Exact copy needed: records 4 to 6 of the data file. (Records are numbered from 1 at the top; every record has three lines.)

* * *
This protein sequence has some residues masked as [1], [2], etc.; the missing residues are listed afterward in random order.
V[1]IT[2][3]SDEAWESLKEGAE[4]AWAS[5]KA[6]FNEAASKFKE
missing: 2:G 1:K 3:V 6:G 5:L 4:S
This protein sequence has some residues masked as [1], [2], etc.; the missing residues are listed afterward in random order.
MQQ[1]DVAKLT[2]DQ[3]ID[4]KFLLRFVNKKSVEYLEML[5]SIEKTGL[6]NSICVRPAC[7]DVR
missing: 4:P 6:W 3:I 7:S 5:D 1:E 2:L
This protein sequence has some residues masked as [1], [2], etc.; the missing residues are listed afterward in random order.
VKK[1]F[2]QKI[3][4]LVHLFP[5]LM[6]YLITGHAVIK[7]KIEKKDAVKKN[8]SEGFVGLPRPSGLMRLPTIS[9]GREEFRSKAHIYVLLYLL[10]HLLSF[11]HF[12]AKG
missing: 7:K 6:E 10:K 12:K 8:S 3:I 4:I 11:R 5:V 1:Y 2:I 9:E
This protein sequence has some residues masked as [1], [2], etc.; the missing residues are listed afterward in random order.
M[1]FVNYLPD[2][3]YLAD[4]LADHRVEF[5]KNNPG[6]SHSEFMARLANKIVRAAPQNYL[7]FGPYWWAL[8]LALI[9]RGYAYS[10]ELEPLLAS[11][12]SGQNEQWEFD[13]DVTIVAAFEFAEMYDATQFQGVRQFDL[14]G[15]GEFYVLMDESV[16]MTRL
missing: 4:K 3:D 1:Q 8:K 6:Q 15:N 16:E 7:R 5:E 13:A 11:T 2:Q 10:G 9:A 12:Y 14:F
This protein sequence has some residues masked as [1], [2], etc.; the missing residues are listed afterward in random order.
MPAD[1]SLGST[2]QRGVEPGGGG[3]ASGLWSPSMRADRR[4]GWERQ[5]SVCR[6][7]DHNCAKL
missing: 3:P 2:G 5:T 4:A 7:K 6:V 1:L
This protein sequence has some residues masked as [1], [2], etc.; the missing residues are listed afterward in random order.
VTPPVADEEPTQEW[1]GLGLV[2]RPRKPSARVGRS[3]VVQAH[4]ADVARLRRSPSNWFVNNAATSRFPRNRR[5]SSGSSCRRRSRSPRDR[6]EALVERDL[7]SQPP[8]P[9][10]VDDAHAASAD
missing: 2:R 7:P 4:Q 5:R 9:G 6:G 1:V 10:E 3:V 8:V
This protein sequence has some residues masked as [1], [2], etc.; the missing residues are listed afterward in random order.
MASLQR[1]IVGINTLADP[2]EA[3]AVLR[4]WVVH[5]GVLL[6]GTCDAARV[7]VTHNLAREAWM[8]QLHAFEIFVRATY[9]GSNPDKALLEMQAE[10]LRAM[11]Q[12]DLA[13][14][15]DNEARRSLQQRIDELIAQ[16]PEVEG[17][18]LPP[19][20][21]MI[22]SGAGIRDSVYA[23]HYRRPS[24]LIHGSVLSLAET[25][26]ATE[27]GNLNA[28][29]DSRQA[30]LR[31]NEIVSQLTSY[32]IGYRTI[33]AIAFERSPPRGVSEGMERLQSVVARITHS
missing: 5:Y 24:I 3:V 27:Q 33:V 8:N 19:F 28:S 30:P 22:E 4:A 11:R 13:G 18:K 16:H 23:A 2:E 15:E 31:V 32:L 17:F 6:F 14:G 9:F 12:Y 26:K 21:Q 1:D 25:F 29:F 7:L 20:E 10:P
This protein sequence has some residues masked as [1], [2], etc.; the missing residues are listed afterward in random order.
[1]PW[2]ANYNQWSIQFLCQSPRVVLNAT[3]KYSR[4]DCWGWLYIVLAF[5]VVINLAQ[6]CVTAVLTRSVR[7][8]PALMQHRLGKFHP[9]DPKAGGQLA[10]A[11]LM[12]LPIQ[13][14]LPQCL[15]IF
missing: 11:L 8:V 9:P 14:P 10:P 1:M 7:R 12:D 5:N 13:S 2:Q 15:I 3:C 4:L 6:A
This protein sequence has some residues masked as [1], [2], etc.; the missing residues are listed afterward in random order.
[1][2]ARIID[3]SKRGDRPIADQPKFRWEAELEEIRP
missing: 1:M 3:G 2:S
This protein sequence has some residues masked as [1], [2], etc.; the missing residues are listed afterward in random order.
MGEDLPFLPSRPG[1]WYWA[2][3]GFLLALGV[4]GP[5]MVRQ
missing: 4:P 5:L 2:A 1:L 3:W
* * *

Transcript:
This protein sequence has some residues masked as [1], [2], etc.; the missing residues are listed afterward in random order.
M[1]FVNYLPD[2][3]YLAD[4]LADHRVEF[5]KNNPG[6]SHSEFMARLANKIVRAAPQNYL[7]FGPYWWAL[8]LALI[9]RGYAYS[10]ELEPLLAS[11][12]SGQNEQWEFD[13]DVTIVAAFEFAEMYDATQFQGVRQFDL[14]G[15]GEFYVLMDESV[16]MTRL
missing: 4:K 3:D 1:Q 8:K 6:Q 15:N 16:E 7:R 5:E 13:A 11:T 2:Q 10:G 9:A 12:Y 14:F
This protein sequence has some residues masked as [1], [2], etc.; the missing residues are listed afterward in random order.
MPAD[1]SLGST[2]QRGVEPGGGG[3]ASGLWSPSMRADRR[4]GWERQ[5]SVCR[6][7]DHNCAKL
missing: 3:P 2:G 5:T 4:A 7:K 6:V 1:L
This protein sequence has some residues masked as [1], [2], etc.; the missing residues are listed afterward in random order.
VTPPVADEEPTQEW[1]GLGLV[2]RPRKPSARVGRS[3]VVQAH[4]ADVARLRRSPSNWFVNNAATSRFPRNRR[5]SSGSSCRRRSRSPRDR[6]EALVERDL[7]SQPP[8]P[9][10]VDDAHAASAD
missing: 2:R 7:P 4:Q 5:R 9:G 6:G 1:V 10:E 3:V 8:V